If you’ve been running for a while, you’ve probably invested a lot of money in running shoes over the years. Traditional running shoes are designed with a significant amount of shock absorbency built into the sole, the purpose being to reduce the degree of impact that your feet have to deal with. Different shoes use different substances to cushion that impact, whether it be gel, air or any number of patented wonder-materials.
Recently though, the wisdom of using heavily cushioned running shoes has been called into question. The debate really started to rage when Christopher McDougal wrote his best seller, Born to Run, back in 2009. McDougal’s research led him to Mexico where the Tarahumara tribe run insane distances wearing simple sandals. Despite the distances, rough terrain and apparently inadequate footwear, the tribe members almost never suffered running related injuries.
Put simply, we run very differently barefoot than we do when we’re shod with expensive, heavily cushioned running shoes. Try it yourself. Simply jog around your home barefoot and you’ll notice that you stay up on the balls of your feet rather than throwing yourself forward onto your heel. This is, arguably, the natural way for us to run, the way our bodies are designed to run without shoes.
Of course you wouldn’t really want to be pounding the pavement wearing nothing whatsoever on your feet, unless you like the idea of tearing your toes to shreds. Which is where the explosion of barefoot running shoes comes into play.
While the majority of running shoes still have soles stuffed full of marshmallows or such like, barefoot running shoes offer very little in the way of cushioning and a far greater degree of flexibility. Barefoot shoes are designed to allow your foot freedom of movement, moulding themselves to your contours and flexing as your foot flexes. Barefoot running shoes tend to have a flat sole, making it easier for you to run with a mid-to-fore strike, as opposed to the traditional heel strike.
Vibram Five Fingers are probably the most widely recognised barefoot shoes, since they essentially look like rubber feet, but there are many other options available. Last year I met up with the folks at Cotswold Outdoor to talk about the new trail running centres at certain stores. I walked away from that meeting with a pair of Merrell Trail Glove running shoes, and I decided that I’d give barefoot running a try.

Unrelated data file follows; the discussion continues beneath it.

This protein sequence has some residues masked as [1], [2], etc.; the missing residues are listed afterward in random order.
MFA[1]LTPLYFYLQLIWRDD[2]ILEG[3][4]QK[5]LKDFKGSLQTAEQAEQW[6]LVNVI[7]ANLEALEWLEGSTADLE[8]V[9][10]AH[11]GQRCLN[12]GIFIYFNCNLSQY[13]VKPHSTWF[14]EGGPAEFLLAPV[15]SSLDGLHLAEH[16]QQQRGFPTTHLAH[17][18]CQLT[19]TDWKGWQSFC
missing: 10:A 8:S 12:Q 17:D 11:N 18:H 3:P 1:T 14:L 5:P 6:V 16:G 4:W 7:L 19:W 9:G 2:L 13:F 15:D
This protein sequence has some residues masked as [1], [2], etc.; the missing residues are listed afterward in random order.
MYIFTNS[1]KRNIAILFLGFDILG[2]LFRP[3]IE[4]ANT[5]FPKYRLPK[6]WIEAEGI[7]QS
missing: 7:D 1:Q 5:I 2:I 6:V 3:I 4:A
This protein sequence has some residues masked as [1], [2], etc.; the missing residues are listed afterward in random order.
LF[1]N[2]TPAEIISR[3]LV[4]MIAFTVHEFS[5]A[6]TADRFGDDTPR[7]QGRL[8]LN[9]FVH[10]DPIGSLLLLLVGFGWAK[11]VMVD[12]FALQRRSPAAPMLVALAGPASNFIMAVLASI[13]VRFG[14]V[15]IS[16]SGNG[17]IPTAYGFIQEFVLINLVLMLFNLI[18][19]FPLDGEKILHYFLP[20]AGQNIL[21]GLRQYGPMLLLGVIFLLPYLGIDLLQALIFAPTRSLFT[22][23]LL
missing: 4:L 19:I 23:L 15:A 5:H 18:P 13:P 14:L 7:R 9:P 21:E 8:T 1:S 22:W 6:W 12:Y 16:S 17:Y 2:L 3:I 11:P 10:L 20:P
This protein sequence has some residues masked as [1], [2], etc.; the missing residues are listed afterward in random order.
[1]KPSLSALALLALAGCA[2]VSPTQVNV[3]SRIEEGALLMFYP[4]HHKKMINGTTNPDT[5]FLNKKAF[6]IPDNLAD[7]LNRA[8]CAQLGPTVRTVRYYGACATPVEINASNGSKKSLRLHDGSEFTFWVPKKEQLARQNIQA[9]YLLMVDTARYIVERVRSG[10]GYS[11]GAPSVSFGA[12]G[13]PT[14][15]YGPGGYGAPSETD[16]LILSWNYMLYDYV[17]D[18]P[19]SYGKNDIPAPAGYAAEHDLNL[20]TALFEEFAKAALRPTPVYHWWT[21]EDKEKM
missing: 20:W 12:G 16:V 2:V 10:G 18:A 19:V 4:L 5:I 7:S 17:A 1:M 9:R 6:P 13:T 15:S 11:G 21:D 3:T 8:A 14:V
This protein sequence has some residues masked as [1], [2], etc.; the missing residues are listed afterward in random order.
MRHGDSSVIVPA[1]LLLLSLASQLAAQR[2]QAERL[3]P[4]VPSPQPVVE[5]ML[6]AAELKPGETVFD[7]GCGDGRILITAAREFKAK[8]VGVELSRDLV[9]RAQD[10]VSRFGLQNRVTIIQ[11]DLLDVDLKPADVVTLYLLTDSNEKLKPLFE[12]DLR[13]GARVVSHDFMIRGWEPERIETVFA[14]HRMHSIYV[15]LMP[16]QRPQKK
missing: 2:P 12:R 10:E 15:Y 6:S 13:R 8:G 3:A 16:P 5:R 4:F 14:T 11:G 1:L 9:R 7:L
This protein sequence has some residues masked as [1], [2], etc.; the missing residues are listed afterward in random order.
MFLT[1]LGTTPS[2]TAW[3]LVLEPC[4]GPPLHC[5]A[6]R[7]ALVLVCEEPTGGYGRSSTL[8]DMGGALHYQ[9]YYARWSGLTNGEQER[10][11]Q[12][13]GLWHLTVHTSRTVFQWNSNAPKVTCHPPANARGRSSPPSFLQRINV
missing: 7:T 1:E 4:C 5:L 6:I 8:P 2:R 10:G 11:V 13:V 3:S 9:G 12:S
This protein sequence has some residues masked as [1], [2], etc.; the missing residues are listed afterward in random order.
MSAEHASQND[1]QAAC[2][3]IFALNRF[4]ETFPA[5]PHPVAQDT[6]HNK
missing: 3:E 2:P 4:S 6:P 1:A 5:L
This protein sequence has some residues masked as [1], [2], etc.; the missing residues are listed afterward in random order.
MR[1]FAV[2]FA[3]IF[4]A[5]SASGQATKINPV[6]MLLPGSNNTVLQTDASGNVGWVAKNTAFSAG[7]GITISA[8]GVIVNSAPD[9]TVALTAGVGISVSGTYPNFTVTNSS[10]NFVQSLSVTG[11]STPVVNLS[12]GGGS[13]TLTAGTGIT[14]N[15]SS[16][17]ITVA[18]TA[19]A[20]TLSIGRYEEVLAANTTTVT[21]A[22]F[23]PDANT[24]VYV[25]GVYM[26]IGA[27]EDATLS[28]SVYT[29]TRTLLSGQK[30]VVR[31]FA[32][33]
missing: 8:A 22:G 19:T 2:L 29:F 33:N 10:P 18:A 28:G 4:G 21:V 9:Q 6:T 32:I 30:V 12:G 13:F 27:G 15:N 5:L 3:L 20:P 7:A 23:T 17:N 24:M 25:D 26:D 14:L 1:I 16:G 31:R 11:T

If you’re used to a traditional running style it’s imperative that you transition to a barefoot technique slowly and gradually. But like so many others before me, I didn’t heed that warning. Instead I tried to push as hard as I could to maintain my regular pace. My reward was a pulled calf muscle that kept me side-lined for a few weeks. So, I’ll reiterate – make your transition slow and gradual, your body will thank you.
Once you abandon the long strides that accompany a heel strike running style, you’ll notice how much less strain your body is undergoing thanks to the reduced impact. You see, although heavily cushioned traditional shoes protect your feet, those heavy impacts are transmitted elsewhere, like your ankles, knees and spine.
Advocates of barefoot running insist that once mastered, the style will literally eradicate persistent aches and injuries, and in my experience, that’s absolutely the case. I often used to pickup ankle injuries and suffer twinges and aches in my knees when running regularly – 20-years of martial arts takes its toll on your joints. Since switching to barefoot running I haven’t suffered a single injury (bar the initial self inflicted pulled calf muscle).
I also find myself being far more careful when picking my running line. When you’ve got thick-soled running shoes on, you need to give little thought to the terrain you’re traversing, since those cushioned soles will protect you from pretty much anything you’re likely to step on. However, the thin, flexible soles on barefoot shoes transmit every nuance of the ground you’re pounding straight through to your feet.
So, you need to be far more careful about where you’re stepping, because landing on a sharp stone can be very painful indeed. The good news is that when you’re running your favourite trails, the desire to save your soles (so to speak) will make you even lighter on your feet, and reduce the impact on your joints further still.
When you first switch to barefoot running you’ll probably feel as if you’re going incredibly slowly, and at first you will be. But as you get used to it, and your feet and muscles adapt, you’ll soon claw back that pace you were used to. If you’re a cyclist, just think of the shorter strides as a higher cadence in a lower gear – it might feel inefficient at first, but in reality you’re putting far less strain on your knees.
The debate will no doubt continue about whether barefoot running is better for you than the traditional long stride, heel strike method, but I definitely find it more natural and less of a strain on the rest of my body. If you find yourself picking up regular niggles in your ankles, knees or back, it’s definitely worth giving the barefoot technique a try, but just remember not to push yourself too hard, too soon.